Katrina: Louisiana Levees and Federal Funds
There’s an interesting side discussion going on in the comments of my post from this afternoon on whether the flooding from Hurricane Katrina constitutes a “man-made disaster.”
Anderson starts the ball rolling with the remark, “As I think was discussed ad nauseam at OTB and elsewhere, thereÃ¢€™s absolutely no player in the Katrina disaster who comes off well. The politicians at all levels preferred voter-friendly short-term spending to less glamorous long-term spending.”
Herb responds that it’s all Clinton’s fault, to which Anderson retorts, “Clinton, both Bushes, Reagan, Carter Ã¢€¦ a disaster decades in the making, Herb. And thatÃ¢€™s just the White House. LouisianaÃ¢€™s elected officials werenÃ¢€™t exactly banging down the door to get the levees perfected.”
New Orleans resident Paul responds, “You have disqualified yourself from speaking credibly on this topic. Our delegation has been trying to do this for years and requests have fallen on deaf ears.”
So, did Louisana get their money? Was it Clinton’s fault? Was it Colonel Mustard, in the kitchen, with a knife?
To answer this I take you via the Wayback Machine to the OTB Archives from September 8: Katrina: Louisiana Federal Money Not Spent on Levees.
It references a front page WaPo story that begins,
Before Hurricane Katrina breached a levee on the New Orleans Industrial Canal, the Army Corps of Engineers had already launched a $748 million construction project at that very location. But the project had nothing to do with flood control. The Corps was building a huge new lock for the canal, an effort to accommodate steadily increasing barge traffic. Except that barge traffic on the canal has been steadily decreasing.
In Katrina’s wake, Louisiana politicians and other critics have complained about paltry funding for the Army Corps in general and Louisiana projects in particular. But over the five years of President Bush’s administration, Louisiana has received far more money for Corps civil works projects than any other state, about $1.9 billion; California was a distant second with less than $1.4 billion, even though its population is more than seven times as large.
Much of that Louisiana money was spent to try to keep low-lying New Orleans dry. But hundreds of millions of dollars have gone to unrelated water projects demanded by the state’s congressional delegation and approved by the Corps, often after economic analyses that turned out to be inaccurate. Despite a series of independent investigations criticizing Army Corps construction projects as wasteful pork-barrel spending, Louisiana’s representatives have kept bringing home the bacon.
For example, after a $194 million deepening project for the Port of Iberia flunked a Corps cost-benefit analysis, Sen. Mary Landrieu (D-La.) tucked language into an emergency Iraq spending bill ordering the agency to redo its calculations. The Corps also spends tens of millions of dollars a year dredging little-used waterways such as the Mississippi River Gulf Outlet, the Atchafalaya River and the Red River — now known as the J. Bennett Johnston Waterway, in honor of the project’s congressional godfather — for barge traffic that is less than forecast.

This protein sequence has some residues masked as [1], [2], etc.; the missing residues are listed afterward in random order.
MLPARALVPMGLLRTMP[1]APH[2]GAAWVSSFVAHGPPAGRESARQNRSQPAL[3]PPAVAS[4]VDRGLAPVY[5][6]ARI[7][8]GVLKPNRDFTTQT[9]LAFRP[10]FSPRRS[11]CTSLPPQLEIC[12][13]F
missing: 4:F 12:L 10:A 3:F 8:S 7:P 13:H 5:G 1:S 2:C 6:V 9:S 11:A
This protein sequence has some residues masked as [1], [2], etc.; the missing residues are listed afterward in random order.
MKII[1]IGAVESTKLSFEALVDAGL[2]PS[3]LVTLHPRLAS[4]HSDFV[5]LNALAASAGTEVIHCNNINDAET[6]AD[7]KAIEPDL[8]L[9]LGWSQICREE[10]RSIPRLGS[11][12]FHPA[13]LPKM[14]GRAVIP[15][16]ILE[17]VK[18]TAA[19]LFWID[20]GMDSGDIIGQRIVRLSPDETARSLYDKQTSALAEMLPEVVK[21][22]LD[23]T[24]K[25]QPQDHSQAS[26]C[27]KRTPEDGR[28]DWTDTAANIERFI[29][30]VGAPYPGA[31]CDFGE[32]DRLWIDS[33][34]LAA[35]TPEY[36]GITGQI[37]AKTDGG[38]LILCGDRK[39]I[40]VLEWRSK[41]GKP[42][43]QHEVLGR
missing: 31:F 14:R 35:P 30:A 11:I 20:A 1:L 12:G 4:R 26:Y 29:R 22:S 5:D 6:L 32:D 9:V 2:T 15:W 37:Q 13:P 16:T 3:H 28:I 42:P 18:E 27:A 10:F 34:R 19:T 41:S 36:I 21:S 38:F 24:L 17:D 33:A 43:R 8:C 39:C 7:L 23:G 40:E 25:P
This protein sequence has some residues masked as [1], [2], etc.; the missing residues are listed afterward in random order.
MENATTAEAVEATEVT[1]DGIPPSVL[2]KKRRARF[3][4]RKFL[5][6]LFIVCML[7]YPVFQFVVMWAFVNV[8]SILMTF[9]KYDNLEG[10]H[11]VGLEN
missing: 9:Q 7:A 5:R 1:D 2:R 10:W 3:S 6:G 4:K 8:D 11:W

The story is damning but not surprising. As I noted in that post,
Louisiana’s politicians are no different from those of other states: they want to get as many federal dollars as they can and spend them on projects that will have the biggest economic impact. They judged the risk of a Category 4 or 5 hurricane taking a direct path over New Orleans sufficiently low as to permit the money to go to projects that were seemingly more urgent. Obviously, they guessed wrong–with tragic consequences.
Louisiana got tons of federal money that could have easily been earmarked for flood control and chose, reasonably enough, to generate jobs to boost its poor economy. I don’t blame Mary Landrieu for that. It would be nice, though, if she would refrain from going on television with tears in her eyes and threatening to punch the president.
Nothing I’ve learned since then has changed my view.
From the various Times-Picayune stories that Paul and others have linked, it’s clear there is plenty of blame to go around covering state and local politicians of both parties for several decades. Too, for reasons that are as yet unexplained, the Army Corps of Engineers–one of the few government institutions that are generally considered incredibly competent and above moral reproach–seems to have made numerous reinforcing blunders that worsened the situation.
But there’s little doubt that Louisiana’s politicians–and, thus, indirectly, its electorate–bear more blame than most. They got more money than any other state and used it for job creation rather than public safety time and again. The governor and the mayor failed to get the city evacuated in time and actually encouraged people who had evacuated to come back just in time to be trapped by the surging floodwaters.
Ultimately, it is those decisions that are most blameworthy because we can only speculate as to whether better-built levees would have saved those lives but we know that people who evacuated the city for higher ground escaped the disaster.